From the Old Royal Palace we travelled down “The Golden Lane”, an area within the castle once inhabited by the castle servants, bakers, butchers, candle makers, goldsmiths and other craftsmen. Today the old houses and workshops are set up like small museums, each a testament to the life and work of the craftsmen and women of the medieval era.
At the end of “The Golden Lane” we stumbled across the original castle prison tower and associated torture chamber. It’s horrendous to see what human beings will do to each other. We did not linger long in that cold, dark place.
We did however linger within St Vitus Cathedral, the biggest and most important church in Czechia. This is where kings were crowned, royals married and christened, and where the Archdiocese of Prague had its seat. The church is huge and a stunning example of Gothic architecture – it was easily as grand as Nidaros Cathedral in Trondheim, or the DUomo di Milano. Built in 1344 atop the original 9th century church, the cathedral was named for St Vitus as it houses the arm of the saint. The stained glass windows within St Vitus Cathedral were especially captivating, with the morning light shining through them and painting the church red, yellow and blue.
Our final stop within the castle compound was St George’s Basilica, the oldest surviving church building within Pražský Hrad. Built in 920, this simple Romanesque church is dedicated to St George* – like many churches around Europe.
*We’ve seen heaps of churches in our travels dedicated to St George; turns out St George is one of the most venerated saints in the Catholic (Western and Eastern Rites), Anglican, Eastern Orthodox, and the Oriental Orthodox Christian churches. George was born in Palestine around 270AD and was a soldier in the Roman army. He was raised Christian and became venerated as a martyr after refusing to convert, even after the Roman Emperor at the time (supposedly) offered him lands and wealth to renounce his religion. George was executed by decapitation on April 23rd 303 and his body was returned to Palestine for burial. And the whole story of St George and the dragon is believed to be a parable where the dragon represents Satan and/or heathens.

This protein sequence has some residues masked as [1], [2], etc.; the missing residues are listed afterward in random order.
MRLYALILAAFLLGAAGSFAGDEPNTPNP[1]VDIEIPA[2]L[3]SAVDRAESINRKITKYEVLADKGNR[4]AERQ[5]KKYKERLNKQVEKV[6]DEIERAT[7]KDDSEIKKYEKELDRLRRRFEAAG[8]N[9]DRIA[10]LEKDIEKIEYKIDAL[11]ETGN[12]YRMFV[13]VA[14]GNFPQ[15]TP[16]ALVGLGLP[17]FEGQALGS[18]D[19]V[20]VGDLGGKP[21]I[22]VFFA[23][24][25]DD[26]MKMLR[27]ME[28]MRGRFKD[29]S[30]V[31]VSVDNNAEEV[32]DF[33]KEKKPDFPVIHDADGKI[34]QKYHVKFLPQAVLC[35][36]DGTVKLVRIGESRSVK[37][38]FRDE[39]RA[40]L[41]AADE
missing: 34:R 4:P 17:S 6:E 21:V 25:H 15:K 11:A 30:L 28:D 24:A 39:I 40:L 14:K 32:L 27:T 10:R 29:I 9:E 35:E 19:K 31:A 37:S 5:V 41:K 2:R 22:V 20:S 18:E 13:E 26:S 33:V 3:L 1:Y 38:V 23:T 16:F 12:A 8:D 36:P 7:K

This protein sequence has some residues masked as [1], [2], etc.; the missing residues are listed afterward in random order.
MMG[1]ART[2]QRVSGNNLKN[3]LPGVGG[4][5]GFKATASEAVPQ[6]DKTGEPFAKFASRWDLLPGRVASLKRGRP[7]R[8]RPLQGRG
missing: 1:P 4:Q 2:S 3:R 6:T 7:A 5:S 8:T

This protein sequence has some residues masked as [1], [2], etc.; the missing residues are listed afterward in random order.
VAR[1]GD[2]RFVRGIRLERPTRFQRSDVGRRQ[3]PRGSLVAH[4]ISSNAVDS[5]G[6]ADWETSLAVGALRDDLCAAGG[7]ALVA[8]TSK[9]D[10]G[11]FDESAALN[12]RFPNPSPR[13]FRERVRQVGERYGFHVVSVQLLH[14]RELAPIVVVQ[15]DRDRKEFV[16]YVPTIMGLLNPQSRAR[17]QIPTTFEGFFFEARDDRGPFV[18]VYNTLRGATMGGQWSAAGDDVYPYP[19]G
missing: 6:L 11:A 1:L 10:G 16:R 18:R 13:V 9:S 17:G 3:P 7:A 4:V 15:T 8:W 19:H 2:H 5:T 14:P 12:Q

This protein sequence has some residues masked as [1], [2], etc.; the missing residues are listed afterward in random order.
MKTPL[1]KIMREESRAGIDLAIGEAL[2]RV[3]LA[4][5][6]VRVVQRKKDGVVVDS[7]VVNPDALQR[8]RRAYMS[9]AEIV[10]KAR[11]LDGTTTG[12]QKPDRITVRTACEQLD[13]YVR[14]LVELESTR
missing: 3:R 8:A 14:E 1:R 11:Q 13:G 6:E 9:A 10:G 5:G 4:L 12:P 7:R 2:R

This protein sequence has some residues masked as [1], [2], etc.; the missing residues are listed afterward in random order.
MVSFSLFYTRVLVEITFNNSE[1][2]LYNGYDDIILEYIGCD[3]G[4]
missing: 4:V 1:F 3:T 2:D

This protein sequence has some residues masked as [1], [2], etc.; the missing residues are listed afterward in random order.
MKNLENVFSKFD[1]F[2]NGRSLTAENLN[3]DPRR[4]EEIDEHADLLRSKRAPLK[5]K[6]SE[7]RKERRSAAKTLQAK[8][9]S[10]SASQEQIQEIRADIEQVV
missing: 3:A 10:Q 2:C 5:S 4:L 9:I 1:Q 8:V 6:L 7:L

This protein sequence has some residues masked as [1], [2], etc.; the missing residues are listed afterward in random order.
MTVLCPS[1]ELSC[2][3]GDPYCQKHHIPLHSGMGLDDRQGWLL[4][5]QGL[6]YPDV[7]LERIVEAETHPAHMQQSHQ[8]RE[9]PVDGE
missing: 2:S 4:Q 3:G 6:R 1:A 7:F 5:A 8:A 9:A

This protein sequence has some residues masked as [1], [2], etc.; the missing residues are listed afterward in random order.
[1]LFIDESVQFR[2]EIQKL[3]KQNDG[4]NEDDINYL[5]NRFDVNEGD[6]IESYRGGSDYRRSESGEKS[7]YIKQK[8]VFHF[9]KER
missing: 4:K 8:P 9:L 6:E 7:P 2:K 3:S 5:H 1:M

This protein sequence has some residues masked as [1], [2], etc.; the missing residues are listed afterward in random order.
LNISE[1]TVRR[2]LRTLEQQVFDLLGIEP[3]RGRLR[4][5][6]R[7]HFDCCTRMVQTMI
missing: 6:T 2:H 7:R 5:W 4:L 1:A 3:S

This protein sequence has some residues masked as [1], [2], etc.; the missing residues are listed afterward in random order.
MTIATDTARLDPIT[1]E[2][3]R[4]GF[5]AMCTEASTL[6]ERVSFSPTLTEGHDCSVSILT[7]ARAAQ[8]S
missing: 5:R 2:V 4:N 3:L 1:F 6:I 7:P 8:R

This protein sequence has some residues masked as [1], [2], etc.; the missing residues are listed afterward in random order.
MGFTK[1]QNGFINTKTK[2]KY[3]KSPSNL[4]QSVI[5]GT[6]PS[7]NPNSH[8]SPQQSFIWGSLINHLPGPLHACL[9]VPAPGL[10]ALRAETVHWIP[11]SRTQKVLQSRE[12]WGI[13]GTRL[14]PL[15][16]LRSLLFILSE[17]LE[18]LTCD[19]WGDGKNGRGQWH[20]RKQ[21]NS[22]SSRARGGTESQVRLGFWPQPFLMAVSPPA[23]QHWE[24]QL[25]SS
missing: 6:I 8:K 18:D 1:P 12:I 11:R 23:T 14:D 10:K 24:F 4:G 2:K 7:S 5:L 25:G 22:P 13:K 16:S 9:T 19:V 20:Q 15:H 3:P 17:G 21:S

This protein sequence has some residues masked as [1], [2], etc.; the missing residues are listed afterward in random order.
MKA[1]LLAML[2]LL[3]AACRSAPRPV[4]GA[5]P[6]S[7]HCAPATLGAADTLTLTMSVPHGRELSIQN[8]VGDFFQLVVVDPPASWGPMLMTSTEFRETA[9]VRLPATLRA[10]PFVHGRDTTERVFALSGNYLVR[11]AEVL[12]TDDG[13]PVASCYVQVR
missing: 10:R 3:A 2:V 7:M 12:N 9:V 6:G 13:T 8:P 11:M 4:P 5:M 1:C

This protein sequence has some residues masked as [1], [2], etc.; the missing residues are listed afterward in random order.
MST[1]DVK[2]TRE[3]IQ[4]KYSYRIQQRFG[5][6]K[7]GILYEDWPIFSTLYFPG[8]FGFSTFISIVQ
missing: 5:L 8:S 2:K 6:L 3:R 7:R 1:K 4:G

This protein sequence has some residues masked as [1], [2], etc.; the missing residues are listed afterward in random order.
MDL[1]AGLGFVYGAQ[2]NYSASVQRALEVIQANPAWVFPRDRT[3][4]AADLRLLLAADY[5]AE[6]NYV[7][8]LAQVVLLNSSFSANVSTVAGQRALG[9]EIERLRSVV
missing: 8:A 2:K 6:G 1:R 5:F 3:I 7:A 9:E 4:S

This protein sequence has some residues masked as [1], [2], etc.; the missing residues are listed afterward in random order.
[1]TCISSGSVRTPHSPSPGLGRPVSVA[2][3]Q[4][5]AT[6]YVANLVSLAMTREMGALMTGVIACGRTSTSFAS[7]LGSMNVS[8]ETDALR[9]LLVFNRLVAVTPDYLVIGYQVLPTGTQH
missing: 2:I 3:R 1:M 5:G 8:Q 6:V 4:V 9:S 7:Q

From St George’s Basilica we found our way to the Castle Gardens wandered around them for a while until our stomachs told us it was time to find some food. We had some fantastic beef goulash, served with the obligatory kinedliky (translation = canon-ball sized potato and bread dumplings), in a small restaurant in one of Prague’s back streets. Our afternoon was then spent meandering through the streets of Prague, checking out all the cool old buildings, Bohemian crystal* shops and getting ourselves throughly and wonderfully lost. We even stumbled across a local market in one of the squares where we were able to indulge our new-found love of trdelník.
*I found out today that Bohemian crystal is actually just fancy glass. This fine, decorative glass has been hand-made in Bohemia (i.e. Czechia) since the 13th century. Artisans in the area had easy access to all the raw materials required for glass making and Bohemian glass became famous around the world because of its clarity and strength. Even today it seems people can’t get enough of the stuff – it’s sold everywhere around here (I’m not convinced it’s all still hand-made here in Czechia though). As much as we would love a set of Bohemian crystal glasses, they wouldn’t fit in our backpacks so we’ve had to pass on the opportunity to splurge.
What a day! We’re back in our cosy little apartment again now, happily reviewing our photos and marvelling at how lucky we are to be here in Prague. With all its old buildings, churches and palaces, this city definitely has something of the fairytale feel to it – but not the bright, saccharine, Disney-type fairytales. The Prague kind of fairytale is a darker, eerier kind of story from much older times. The kind of fairytale that takes place in a dark, Gothic castle and in dark, narrow cobbled streets. And that really is what makes Prague so unique and so charming.